Built to Make Billions?
Emotional IQ just as important as brainpower for Buffett
For his part, Buffett has repeatedly discounted the importance of a big brain. "Investing is not a game where the guy with the 160 IQ beats the guy with a 130 IQ," he says. "Once you have ordinary intelligence, what you need is the temperament to control the urges that get other people into trouble in investing."
Indeed, Buffett picks stocks not according to some inscrutable, savantlike intuition or some secret set of complex equations. ("Don't do equations with Greek letters in them," he jokingly warns of Wall Street-style derivatives.) Instead, he uses basic arithmetic to help analyze some 300 file-cabinet drawers full of annual reports, 10-Ks, and other readily available company financial documents. Fluent in accounting, Buffett pores over financials in search of the mostly obvious: a track record of high returns on equity capital, low debt, and a consistent, predictable business with sustainable advantageslike Coca Cola's soft-drink franchise.
Staying focused. But it's not just financial intelligence at play here. Buffett has plenty of behavioral intelligence as well, most notably a Zen-like patience to sit on the sidelines while other investors are greedily buying and then to pounce on bargains only after the rest have lost their heads and sold. Indeed, a group of academics called "behavioral economists" points to Buffett as the ultimate example of how a properly trained mind can overcome the sorts of emotions and flawed reasoning that can derail even the brainiest investors. "They buy a stock just because everyone else is but think they can get out before everyone else does, or they get stuck on a price in their head and refuse to budge," says Whitney Tilson, a longtime Buffett disciple and fund manager, of misjudgments like the classic "anchoring" mistake Buffett himself made when he first invested in Wal-Mart stock in the 1980s.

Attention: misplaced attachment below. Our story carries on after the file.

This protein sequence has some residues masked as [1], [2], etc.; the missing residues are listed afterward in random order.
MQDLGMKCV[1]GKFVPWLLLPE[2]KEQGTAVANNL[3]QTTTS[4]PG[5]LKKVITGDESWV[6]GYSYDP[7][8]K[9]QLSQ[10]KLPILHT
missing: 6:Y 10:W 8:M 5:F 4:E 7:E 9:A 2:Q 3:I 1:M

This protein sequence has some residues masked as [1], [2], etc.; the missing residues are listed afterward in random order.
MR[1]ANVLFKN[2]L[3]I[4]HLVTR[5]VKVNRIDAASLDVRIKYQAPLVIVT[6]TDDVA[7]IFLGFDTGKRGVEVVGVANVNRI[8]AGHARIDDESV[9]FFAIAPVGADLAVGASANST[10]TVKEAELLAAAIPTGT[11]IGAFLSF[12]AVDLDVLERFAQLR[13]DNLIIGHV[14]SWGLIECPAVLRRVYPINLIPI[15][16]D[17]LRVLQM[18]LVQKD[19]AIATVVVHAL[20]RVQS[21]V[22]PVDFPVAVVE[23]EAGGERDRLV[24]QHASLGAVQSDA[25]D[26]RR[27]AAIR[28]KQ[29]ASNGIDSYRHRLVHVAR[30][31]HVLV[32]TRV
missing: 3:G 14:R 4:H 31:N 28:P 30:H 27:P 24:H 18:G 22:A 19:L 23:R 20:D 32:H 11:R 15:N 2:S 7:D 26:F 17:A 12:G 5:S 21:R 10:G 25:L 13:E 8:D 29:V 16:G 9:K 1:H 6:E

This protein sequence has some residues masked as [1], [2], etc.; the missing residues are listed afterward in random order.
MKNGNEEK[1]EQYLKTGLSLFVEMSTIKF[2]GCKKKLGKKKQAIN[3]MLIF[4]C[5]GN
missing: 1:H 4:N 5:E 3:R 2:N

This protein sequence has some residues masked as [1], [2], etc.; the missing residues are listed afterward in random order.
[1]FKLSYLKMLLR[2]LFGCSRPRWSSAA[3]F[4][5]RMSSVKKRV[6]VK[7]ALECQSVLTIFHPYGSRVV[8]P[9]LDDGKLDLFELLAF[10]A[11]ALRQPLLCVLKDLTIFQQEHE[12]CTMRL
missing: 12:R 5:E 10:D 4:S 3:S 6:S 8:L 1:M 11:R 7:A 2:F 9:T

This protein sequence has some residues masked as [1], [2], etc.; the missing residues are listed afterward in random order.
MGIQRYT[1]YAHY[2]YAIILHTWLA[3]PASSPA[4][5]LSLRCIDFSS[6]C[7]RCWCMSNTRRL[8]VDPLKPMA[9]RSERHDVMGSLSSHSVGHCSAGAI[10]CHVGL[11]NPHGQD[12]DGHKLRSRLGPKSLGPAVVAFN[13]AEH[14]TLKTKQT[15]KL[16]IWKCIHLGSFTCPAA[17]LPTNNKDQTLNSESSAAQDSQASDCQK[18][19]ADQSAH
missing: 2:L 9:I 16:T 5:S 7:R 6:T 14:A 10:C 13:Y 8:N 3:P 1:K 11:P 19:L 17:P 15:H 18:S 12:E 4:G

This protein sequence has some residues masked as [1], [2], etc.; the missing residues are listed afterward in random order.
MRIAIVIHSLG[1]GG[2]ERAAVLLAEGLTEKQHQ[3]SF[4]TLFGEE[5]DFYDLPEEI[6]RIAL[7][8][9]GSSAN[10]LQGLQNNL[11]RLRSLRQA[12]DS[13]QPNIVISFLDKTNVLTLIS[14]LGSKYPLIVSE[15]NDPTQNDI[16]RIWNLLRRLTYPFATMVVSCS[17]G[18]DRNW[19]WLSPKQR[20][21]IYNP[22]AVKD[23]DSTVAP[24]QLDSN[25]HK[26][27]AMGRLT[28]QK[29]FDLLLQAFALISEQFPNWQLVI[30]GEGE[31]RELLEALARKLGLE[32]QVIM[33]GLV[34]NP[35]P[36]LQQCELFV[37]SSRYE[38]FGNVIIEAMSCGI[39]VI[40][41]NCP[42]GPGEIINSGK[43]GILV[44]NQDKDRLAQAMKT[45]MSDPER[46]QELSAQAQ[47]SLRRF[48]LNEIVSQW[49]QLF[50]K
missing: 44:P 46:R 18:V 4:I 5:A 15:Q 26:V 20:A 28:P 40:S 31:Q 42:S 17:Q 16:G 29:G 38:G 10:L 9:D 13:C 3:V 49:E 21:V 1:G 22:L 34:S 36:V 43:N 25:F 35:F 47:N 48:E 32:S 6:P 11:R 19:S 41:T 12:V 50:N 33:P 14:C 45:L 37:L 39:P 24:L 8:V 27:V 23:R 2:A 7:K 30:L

"I set out to buy up 100 million shares, pre-split, at $23," Buffett has said of his strategy. "We bought a little, and it moved up a bit [to $23 1/8], and I thought it might come back [down] a bit." But it never did. And because of what he calls his "thumb-sucking" reluctance to pay even a little more, he figures he lost out on $10 billion in profits.
So how does Buffett avoid repeating such mistakes? First and foremost, says Tilson, "he has the enormous humility to admit when he's wrong, and learn from it, and the enormous self-confidence to recognize that the crowd is almost always right. So you have to wait for the few times that the crowd isn't right to make your move."
And where does all that leave the rest of us? Well, perhaps not as bad off as one might think. For starters, Buffett's straightforward methods for evaluating companies are easy enough to apeif not in one's head, then with the help of a computer. "You just press a button," mathematics professor John Price explains of software he designed to mimic Buffett's criteria for sizing up companies, such as a high return on equity, low levels of debt, and a strong probability of earning at least 10 percent pretax returns. Price readily admits that there are some things his program can't do, like sizing up company management or persuading a gun-shy investor to pull the trigger the day after the market crashes. "But it gives you an extra degree of confidence," he says, "to keep you on the path and stop yourself from getting drawn into the behavioral stuff."
Of course, those who don't trust themselves can still harness Buffett's brainpower by plunking down a mere $110,000 a share for Berkshire Hathaway Class A stock, a bet that value investors like Tilson believe is a sure thing. Using the same standards the master uses to pick stocks, he estimates that Berkshire shares are currently about 30 percent undervalued. "And that isn't even including what Warren Buffett adds to the business," Tilson says. "So having him there is just gravy."
Sounds like a no-brainer.